From there I directed my students to get into groups of three. Once they were in their groups I sat them in work areas around the room. Usually when we go into small groups I have two groups at the larger work tables, then I use the student tables at the end of the rows to form small work areas by adding chairs. Check out Class Room Lay Out for an example.
Once they were situated I re-stated the directions, reminding them they were to work quietly together to finish the activity sheet. As the Helper of the Day passed out the student Character Map Activity Sheet I went from group to group and had a student choose a character for their group to describe.
I wanted to help the groups move away from describing physical, superficial attributes and towards describing character's feelings, changes they underwent over the course of the story, and how characters responded to events. Here are some guiding questions that I used to prompt the groups in order to help them:
As my students worked I circled the room to clarify directions and monitor progress. In the videos Mom: Didn't Give Up and Mom: Expert Kite Maker the two groups described the mom in two different ways.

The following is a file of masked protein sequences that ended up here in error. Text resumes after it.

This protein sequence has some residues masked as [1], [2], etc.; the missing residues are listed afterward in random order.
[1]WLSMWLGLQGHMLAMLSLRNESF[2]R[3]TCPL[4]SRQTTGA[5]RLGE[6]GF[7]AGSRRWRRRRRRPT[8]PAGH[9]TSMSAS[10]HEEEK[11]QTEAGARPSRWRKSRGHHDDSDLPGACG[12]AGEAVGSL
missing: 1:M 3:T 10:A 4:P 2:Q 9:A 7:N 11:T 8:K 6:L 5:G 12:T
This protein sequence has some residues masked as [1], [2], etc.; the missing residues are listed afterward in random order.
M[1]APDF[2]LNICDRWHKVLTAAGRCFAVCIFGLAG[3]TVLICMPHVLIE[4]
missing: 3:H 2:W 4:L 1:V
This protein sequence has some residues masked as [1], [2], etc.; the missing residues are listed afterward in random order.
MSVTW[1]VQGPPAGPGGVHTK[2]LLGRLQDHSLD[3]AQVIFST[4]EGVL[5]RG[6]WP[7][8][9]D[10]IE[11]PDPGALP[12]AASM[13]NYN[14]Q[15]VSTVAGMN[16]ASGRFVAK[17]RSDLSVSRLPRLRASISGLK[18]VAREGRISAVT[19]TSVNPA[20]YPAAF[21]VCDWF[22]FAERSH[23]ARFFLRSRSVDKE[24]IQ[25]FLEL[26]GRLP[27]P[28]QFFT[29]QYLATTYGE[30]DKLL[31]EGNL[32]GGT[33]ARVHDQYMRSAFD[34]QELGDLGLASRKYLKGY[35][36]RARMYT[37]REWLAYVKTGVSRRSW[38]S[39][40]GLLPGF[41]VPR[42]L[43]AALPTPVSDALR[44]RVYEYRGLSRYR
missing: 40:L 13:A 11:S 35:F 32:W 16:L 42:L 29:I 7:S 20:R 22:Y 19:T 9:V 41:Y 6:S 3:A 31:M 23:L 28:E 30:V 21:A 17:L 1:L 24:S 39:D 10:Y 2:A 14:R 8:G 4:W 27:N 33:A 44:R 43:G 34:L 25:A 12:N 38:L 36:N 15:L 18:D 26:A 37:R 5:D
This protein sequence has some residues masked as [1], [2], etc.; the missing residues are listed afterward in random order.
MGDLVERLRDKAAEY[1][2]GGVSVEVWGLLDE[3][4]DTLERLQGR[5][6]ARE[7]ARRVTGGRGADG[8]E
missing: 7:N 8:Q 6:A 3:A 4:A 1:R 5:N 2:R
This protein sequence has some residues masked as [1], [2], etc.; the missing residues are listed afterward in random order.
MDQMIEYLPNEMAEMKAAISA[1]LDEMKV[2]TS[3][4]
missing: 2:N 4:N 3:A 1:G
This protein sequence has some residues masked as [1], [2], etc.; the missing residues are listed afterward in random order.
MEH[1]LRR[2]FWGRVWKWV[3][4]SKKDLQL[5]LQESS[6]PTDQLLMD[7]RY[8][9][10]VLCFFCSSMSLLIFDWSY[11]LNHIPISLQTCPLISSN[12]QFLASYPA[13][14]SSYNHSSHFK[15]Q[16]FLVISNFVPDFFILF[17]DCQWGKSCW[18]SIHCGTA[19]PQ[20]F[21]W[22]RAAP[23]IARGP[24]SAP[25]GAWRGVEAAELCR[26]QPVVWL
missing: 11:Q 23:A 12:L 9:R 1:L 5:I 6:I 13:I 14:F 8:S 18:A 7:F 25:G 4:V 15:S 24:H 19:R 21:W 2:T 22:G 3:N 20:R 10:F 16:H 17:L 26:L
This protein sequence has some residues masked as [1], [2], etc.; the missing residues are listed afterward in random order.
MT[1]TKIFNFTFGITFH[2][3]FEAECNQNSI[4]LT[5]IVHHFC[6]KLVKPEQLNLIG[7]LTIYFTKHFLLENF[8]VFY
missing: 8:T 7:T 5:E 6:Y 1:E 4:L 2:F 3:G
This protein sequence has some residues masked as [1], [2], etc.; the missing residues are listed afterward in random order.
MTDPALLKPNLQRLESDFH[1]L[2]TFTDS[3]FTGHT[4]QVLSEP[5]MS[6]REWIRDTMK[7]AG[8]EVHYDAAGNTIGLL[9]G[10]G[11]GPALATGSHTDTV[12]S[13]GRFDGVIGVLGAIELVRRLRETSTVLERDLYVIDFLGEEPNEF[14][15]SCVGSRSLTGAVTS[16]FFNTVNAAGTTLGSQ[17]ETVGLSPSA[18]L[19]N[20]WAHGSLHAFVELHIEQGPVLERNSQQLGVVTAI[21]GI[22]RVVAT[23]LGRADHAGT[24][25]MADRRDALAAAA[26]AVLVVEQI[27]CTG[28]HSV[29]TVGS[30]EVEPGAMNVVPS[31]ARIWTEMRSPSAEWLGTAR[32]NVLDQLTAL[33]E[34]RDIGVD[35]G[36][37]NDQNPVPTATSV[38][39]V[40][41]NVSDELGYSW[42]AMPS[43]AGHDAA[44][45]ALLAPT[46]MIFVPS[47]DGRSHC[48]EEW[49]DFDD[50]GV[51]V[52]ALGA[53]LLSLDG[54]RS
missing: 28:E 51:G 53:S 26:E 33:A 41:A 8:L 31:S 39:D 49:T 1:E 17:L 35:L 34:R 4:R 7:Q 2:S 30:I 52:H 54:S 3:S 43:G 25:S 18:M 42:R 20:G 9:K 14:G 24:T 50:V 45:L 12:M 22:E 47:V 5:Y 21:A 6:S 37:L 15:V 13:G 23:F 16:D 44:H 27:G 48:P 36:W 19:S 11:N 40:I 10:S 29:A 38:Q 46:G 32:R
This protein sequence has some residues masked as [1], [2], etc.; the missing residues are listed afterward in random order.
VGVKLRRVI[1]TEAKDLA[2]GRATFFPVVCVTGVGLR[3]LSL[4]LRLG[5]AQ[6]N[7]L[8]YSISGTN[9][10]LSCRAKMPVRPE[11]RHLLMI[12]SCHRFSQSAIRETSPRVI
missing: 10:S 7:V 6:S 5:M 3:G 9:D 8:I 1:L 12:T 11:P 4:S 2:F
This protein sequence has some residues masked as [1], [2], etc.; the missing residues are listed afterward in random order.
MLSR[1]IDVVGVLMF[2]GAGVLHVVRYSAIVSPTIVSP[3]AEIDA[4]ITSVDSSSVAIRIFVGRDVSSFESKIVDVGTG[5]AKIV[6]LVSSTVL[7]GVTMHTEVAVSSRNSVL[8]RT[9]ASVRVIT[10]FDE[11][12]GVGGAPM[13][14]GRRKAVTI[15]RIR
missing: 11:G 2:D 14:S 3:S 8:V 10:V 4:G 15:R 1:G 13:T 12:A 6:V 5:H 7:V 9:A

When they were finished with activity I had the class re-group on the rug and had each group share with the class which character they chose and some of that character's character traits.
To give my students the opportunity to demonstrate how they worked together to describe a character, I directed them to write in their journals who they worked with, which character they described, and their insights about the character.
For my students who need more support I put this prompt on the Promethean board: My group partners were ___ and ___. We worked together to describe ____. _(character)_ was ___ because _____.
To earn a sticker my students had to tell me one thing they learned about working with partners.